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The Art of Game Illusion
Why must game developers lie to their players? Why do the players want to believe them? And how to not get caught lying?
February 10, 2020
4 Min Read
It is very common for game designers to be asked about their work. It is normally supposed that they are responsible for drawing, animating or other artistic tasks. When they reply that it is not their work, the questions come. Some designers argue that they are the only ones who truly create the games, a bit pretentious because they forget the rest of the developers ... Others say they simply write the necessary documentation or start talking about the mechanics of the game, GDD, and other specific concepts.
The most tricky ones begin to make beautiful comparisons, as with architects or film directors. However, many recognize that they do not know what their work is about. But they lie.
What videogame designers really do is that, to lie. Tell stories, manipulate the player, deceive him and make him believe the lies. In the end, everything is the same but it is better to call this illusion. The key here is that the player wants this lies, he wants this illusion of the game.
It starts in the description or trailer, the first information of the game "Prepare to be enchanted by a world where the choices you make and the paths you choose shape your destiny" or "Take control of the civilization from the beginning of the time". This has some truth, as good lies, but technically is an illusion of choices or control. It is an illusion of game and it works with the player's imagination (he wants to believe) and game conventionalities, that the player accepts.
What is a game conventionality? Well, in short, it is every part of the game that differs from reality. Many of them are generally accepted. For example, the life bar that drains with damage and restores with time or medkits. Real medicine works differently. Game conventionality is a big theme and I will write more about it but if you want to understand how many game conventionalities we have, just sit your parents or another person, who never plays, to play videogames. You will see how lost they are because they don't understand these conventionalities.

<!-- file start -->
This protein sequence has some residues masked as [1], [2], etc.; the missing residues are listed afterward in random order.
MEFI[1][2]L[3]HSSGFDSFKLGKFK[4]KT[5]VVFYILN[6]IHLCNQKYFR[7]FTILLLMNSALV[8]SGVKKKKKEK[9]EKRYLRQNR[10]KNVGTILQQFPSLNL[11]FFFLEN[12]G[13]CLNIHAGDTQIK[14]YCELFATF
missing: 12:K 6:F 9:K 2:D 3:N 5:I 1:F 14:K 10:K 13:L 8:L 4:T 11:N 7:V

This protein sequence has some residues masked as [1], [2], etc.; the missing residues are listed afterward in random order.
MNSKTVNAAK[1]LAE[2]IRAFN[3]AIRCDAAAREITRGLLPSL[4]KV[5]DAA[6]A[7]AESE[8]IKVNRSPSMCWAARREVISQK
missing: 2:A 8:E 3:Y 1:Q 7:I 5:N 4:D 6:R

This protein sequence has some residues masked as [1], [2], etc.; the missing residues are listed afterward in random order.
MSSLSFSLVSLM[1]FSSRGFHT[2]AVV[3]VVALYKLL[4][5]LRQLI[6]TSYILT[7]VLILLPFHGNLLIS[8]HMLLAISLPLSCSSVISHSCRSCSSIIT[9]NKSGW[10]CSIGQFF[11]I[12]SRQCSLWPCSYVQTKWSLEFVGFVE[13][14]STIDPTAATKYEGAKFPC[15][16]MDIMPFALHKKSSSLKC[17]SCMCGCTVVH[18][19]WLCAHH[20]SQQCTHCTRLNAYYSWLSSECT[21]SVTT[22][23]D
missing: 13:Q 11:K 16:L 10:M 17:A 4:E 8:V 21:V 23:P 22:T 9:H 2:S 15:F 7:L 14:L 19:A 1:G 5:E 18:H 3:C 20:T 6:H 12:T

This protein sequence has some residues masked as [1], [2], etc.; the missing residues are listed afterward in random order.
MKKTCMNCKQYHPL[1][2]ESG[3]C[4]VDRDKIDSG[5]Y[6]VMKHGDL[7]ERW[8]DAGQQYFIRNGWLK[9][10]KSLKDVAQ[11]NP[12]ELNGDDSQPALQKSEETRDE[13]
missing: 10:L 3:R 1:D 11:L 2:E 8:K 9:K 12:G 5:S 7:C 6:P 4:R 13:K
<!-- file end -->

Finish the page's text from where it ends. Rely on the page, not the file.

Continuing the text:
So the game is an illusion that works with the player's imagination and conventionalities. But why does the player want to believe? Simply, for fun, to experiment something different from his real life. To feel the control.
Here is another big point: to accept this illusion the player needs to know that he has control in the game. That is not a total control, just the feeling of the power. We all need to know that we have the power to control our decisions and actions. The real-life is difficult in this but the videogames normally give the player some control for this feeling of power. The player can: save-load, retry the level, create a new character... and there are more instruments but the game developer must understand what grade of control he gives to his player in the game illusion.
However, the player can stop believing in the game illusion. Usually it is something momentary and disappears, but sometimes it is a constant feeling. Why does it happen? Well, normally it is because of the dissonance. The player just sees the lies. There can be many things from the bugs, that just break some parts of the game, to the ludonarrative dissonance, where narrative crashes with the gameplay. Some conventionalities can trigger dissonance too, especially when the developer does not explain it. The old tutorials, where the developers explain to the players directly how to play the game, breaking the fourth wall, are dissonance too. But it happens at the start and normally the player feels he must suffer it to get fun after.
In conclusion, what game designers do? We try to tell interesting lies and create fun illusions to our players, that want to experience this. We give them some feeling of power that they do not have in real life. We try not to get caught with our lies. And we believe in our illusions too, it is a base for the good lie - to believe in it yourself.
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